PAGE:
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Sutton Speech To Taiwan-NZ Business Council

Hon Jim Sutton

Speech Notes

8am, 29 August 2002

Taiwan-New Zealand Business Council meeting, Auckland

Ladies and Gentlemen: Thank you for the opportunity to address this conference. Welcome, also, to those of you who are visitors to New Zealand.

Conferences such as this are valuable for establishing and strengthening business relationships between New Zealand and our trading partners. They also help us learn about each other's markets. These connections and this knowledge are vital to trading nations such as ours.

There is already a very strong economic relationship between our two economies. New Zealand/Taiwan trade has almost doubled in value in the last 10 years and now totals around $1.4 billion dollars. Taiwan is our 8th largest export market accounting for just over 2% of total New Zealand exports.

Taiwan and New Zealand are natural and complementary trading partners as is evident in the make-up of our bilateral trade. Of our exports to Taiwan last year, 70% were foods and beverages, especially milk powder and meat. In contrast 99% of Taiwan's exports to New Zealand were manufactured goods - particularly computers, machinery, metal products and textiles.

The trading relationship is aided by the fact that both Taiwan and New Zealand are relatively open compared to other economies in the Asia Pacific region. This encourages a diverse array of trading opportunities between the two markets. The New Zealand government is keen to see this partnership flourish and continue to grow.

On the multilateral front, New Zealand and Taiwan are both active members of the Asia Pacific Economic Co-operation forum and I had the privilege of meeting Minister Lin for the first time at an APEC meeting in Mexico last May.

As of 1 January this year, we are also both World Trade Organisation members and I look forward to working with closely with Mr Lin and his team in this forum. New Zealand is delighted at Taiwan's WTO membership, which enables Taiwan to play a role in the international trading system commensurate with its economic influence. Taiwan's membership will also help develop bilateral trade further, with tariffs lowering and with new products able to be sold in Taiwan for the first time. I am sure that some of you here today are seeing the benefits of Taiwan's entry into the WTO.

Already this year, the New Zealand Trade Development Centre in Taipei has been involved in product launches for persimmons, nashis and meat products ? products that New Zealand was previously unable to export to Taiwan

We are looking forward to improved access for our forestry exports, which are of particular interest to New Zealand's regional economies, such as, the East Coast of the North Island. It has been very heartening to see in the last two years Taiwan reducing barriers to trade in forest products. Recently, New Zealand timber species and sizes were written in to Taiwan's new national building standards providing another new trading opportunity.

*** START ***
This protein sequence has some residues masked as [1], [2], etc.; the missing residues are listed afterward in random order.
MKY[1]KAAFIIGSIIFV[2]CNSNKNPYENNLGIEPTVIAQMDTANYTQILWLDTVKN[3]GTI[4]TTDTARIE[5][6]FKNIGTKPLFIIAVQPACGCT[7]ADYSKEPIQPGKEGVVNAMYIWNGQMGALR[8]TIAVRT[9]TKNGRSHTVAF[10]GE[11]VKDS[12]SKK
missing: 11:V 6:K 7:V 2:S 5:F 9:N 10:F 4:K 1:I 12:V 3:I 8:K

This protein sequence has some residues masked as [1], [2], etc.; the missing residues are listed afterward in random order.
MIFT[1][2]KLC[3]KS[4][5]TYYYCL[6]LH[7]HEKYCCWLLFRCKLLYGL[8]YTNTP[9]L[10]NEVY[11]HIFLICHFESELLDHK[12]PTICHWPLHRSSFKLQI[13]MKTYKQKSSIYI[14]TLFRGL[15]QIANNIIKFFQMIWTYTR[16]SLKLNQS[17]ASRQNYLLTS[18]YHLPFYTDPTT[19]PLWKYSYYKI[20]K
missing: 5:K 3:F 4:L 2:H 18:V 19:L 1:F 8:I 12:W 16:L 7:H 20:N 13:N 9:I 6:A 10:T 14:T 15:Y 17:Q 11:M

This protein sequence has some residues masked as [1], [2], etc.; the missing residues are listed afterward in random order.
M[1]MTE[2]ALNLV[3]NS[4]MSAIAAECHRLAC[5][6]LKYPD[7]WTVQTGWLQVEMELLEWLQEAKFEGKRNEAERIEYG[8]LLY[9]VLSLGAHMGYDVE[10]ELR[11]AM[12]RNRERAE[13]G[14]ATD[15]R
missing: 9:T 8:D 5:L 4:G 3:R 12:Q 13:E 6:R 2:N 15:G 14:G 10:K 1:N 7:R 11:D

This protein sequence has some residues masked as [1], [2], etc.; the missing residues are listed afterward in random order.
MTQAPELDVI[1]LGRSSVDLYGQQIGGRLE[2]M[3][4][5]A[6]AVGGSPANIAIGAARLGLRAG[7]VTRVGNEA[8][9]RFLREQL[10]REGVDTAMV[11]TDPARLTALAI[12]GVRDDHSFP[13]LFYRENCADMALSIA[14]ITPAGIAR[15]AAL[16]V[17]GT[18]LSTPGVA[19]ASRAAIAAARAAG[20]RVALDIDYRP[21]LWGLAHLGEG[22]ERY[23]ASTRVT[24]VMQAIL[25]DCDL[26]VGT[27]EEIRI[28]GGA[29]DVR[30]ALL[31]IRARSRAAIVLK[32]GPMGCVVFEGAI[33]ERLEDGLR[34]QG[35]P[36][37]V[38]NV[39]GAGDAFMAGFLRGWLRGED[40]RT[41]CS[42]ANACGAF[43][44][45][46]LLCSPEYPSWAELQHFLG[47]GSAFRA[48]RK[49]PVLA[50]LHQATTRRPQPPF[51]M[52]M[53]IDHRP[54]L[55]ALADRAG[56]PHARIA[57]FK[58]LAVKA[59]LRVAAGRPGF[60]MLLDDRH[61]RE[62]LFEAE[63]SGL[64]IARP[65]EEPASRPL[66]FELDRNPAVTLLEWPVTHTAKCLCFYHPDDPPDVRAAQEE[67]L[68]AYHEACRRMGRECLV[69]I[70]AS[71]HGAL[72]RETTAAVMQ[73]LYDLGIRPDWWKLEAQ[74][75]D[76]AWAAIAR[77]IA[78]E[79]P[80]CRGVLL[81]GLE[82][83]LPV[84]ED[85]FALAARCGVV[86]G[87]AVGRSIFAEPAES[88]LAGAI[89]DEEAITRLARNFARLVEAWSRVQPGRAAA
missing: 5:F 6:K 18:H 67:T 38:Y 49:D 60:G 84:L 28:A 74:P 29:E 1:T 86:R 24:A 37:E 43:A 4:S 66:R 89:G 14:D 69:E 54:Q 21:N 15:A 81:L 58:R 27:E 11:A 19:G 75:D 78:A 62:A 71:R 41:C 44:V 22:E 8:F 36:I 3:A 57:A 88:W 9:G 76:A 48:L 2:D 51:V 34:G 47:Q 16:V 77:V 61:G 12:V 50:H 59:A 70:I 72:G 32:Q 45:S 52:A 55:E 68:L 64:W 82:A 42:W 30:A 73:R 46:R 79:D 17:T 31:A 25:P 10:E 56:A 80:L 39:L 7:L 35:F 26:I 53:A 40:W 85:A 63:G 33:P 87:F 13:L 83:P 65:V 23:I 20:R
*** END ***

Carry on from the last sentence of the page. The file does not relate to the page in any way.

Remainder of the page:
Of course, there are other economic links.

Many Taiwanese visit New Zealand for pleasure as well as business, of course, and tourism is another significant business between our economies. More than 37,000 visitors from Taiwan experienced the many attractions of this country in the last twelve months. Taiwan is New Zealand's 9th largest source of overseas visitors with good potential for future growth.

(only if WHS is signed) This morning the important people-to-people link between New Zealand and Taiwan was strengthened with the signing of a working holiday scheme. This scheme is designed to enable young New Zealanders and Taiwanese to deepen their knowledge and experience of each other's society and culture by allowing them to live and work in a new and exciting environment for up to 12 months.

Our education links with Taiwan are also expanding.

Taiwan is now our fourth largest education market. More than 2,500 Taiwanese students studied in New Zealand last year, which represents a very encouraging increase from the 1700 students that came in 2000. The provision of education to Taiwanese students last year is estimated to be worth $50 million to this economy.

We are working with international education providers to ensure that New Zealand maintains its reputation as a safe and high quality destination for overseas students.

I expect the personal and professional relationships built through education will have a positive and lasting impact on relations between New Zealand and Taiwan in the years ahead, including the business relationship.

The New Zealand government also welcomes investment from Taiwan. We are very much aware of the importance of a strong Taiwanese migrant community in facilitating investment from Taiwan. In addition, Taiwanese applications under the business investor category have increased considerably over the past few years.

I believe New Zealand already has a special relationship with Taiwan, as it is estimated that 1% of New Zealand's population were born on the island of Taiwan.

This government is very much aware that immigration and investment work together.

There have been some exciting investments from Taiwan into New Zealand in recent years in which some of you may have been involved. Areas such as high technology and biotechnology offer promising opportunities, and we want to ensure that these opportunities are explored fully. I understand that over the next two days you will be hearing about investment opportunities in more detail.

International partnerships are a key to economic transformation. By working together in forums such as this, we can improve the wellbeing of both our economies and peoples.


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